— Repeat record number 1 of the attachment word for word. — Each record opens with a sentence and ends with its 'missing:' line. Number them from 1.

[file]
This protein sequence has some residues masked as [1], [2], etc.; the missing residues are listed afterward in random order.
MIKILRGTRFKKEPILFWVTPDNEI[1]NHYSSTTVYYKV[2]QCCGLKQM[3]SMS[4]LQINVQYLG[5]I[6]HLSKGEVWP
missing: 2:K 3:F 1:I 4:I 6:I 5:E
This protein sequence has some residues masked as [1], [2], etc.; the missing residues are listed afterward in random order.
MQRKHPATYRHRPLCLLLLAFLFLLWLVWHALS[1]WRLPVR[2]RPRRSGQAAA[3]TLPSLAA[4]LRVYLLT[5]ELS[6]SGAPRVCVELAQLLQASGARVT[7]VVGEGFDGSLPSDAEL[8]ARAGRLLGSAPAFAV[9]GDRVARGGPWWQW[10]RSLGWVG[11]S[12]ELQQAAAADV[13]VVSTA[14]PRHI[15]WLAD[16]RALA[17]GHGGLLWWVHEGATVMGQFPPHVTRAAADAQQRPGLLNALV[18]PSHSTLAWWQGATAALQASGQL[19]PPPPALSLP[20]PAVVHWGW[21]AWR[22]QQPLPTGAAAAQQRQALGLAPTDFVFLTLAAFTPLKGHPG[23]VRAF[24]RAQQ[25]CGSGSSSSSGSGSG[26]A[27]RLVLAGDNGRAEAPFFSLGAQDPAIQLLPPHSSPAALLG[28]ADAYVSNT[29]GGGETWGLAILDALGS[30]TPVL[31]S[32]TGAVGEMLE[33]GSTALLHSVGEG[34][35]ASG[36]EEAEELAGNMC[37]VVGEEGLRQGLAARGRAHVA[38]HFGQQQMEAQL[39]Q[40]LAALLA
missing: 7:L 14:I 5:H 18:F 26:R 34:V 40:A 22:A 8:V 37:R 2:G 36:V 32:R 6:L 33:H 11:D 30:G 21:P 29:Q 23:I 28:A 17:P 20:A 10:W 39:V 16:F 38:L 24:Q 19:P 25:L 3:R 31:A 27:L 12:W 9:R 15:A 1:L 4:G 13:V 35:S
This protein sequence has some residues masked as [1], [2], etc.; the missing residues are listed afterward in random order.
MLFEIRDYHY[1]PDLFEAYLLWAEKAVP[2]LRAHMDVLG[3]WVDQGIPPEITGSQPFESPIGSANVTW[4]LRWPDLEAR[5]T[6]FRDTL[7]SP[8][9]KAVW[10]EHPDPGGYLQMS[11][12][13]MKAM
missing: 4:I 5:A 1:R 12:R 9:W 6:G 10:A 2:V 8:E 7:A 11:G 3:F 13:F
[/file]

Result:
This protein sequence has some residues masked as [1], [2], etc.; the missing residues are listed afterward in random order.
MIKILRGTRFKKEPILFWVTPDNEI[1]NHYSSTTVYYKV[2]QCCGLKQM[3]SMS[4]LQINVQYLG[5]I[6]HLSKGEVWP
missing: 2:K 3:F 1:I 4:I 6:I 5:E